Insurance companies and their CEOs aren’t going broke. And working people have access to Affordable Health Care through the ACA. This is only ONE reason out of MANY why I march, and my family and I will continue to march.

I marched for my granddaughters. I marched to feel like I could do something. I marched for human rights too. I marched for all those who are made to feel that they are less.

I Wanted to be Part of the Movement.

I marched because I was feeling so depressed and uncertain of what would happen to our country. I was angry that the Republicans allowed a man like Trump to take over their party and now the country. I listened to my daughter talk about the Women’s March. I wanted to be part of the movement. A friend and I talked about Marches close to us but they were still 3 and 4 hours away. We thought we would at least try to get a few people to march around the local courthouse. 20 people showed up and we felt a great sense of unity.  We are continuing to meet.

I Have a Right to My Own Body.

My health should not be regulated by men. I should have the right to make the best choices for myself with the help of my doctor without repercussions from lawmakers. And Donald Trump is at the very least is a perpetrator of sexual abuse if not an all out rapist. He doesn’t represent me or the women of this country. Too many men get too little punishment for their actions against women, and it’s sickening.

 

I Have More Reasons Than I Can Express.

On Saturday, January 21, 2017, I jumped in my car and drove to Rapid City, South Dakota, to be a part of the Women’s March. This was important to me for more reasons than I can express, but I will try to touch on some of them here.

I marched for my one-year-old daughter. May she grow up in an America that wants to see women succeed. A society that has affordable healthcare, birth control, reproductive rights, paid maternity leave, and equal pay for women. A country that recognizes that people who are LGBTQ+ are equal under the rights provided us by our constitution. All are created equal.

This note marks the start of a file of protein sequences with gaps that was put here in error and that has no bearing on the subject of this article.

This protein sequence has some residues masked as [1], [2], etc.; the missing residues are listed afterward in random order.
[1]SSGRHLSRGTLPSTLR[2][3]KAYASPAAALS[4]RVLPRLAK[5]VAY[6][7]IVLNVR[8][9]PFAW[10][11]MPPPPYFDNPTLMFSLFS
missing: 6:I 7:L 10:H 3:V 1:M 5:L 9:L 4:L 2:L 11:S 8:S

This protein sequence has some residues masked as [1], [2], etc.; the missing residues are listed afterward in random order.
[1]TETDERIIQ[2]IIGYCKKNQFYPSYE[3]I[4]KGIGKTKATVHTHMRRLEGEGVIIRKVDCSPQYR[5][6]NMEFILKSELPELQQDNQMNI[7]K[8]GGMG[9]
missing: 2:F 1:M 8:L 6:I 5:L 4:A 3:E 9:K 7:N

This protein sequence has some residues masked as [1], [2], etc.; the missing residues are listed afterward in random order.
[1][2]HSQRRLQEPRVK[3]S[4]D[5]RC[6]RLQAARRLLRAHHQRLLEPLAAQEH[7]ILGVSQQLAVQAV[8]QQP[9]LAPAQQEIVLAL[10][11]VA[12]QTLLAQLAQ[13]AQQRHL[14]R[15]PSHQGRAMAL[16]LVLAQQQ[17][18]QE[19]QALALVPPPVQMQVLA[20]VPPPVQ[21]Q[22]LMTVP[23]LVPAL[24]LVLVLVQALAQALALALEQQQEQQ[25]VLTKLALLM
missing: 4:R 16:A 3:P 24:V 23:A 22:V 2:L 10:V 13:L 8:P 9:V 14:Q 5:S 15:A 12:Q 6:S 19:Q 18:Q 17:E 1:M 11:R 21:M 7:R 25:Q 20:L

I marched for my three-year-old son. May he get to be a part of that same country. May he be an ally for women and may he, in turn, benefit from that.

May both of my children be caring, empathetic individuals who see injustice in the world and know how to show love for all people, regardless of their background.

I marched for my students. I want them to know that everything I have taught them in class is true. My students are dumbfounded when we discuss slavery. They ask why. They are confused when we talk about the suffragist movement and women fighting for the right to vote. They don’t get it when we discuss the Civil Rights era, and see photographs of people using different water fountains, bathrooms, restaurants, and swimming pools. It doesn’t make any sense to them, because they know the world is better than that. They know that Malala Yousefzai was shot in Pakistan trying to fight for rights of girls to get an education. This also makes no sense to them. Why are there places in the world where girls don’t have the right to an education? I assure them it makes no sense to me either. A couple years ago while watching the news with one of my classes, the anchor started to talk about the pay gap between men and women who were doing the same job. One of my students, a girl, came running up to me to repeat the statistic. She was baffled and I knew I had no good answer to provide her. I teach them they are equal and they can do anything they want to do, but when they hear that may not be true, they simply cannot understand.

Since I started teaching in 2010, I have had a sign on my door saying “Everyone is welcome here, everyone belongs.” I believe this to be true, and this is why I marched.

Our country has grown to be better because of the people who stood up. People who peacefully marched. That is what happened on the day of the Women’s March. Over five million women and men around the world, in cities large, small, and tiny, peacefully came together to march for equality. We want to live in a world where people are treated equally. This is why I marched.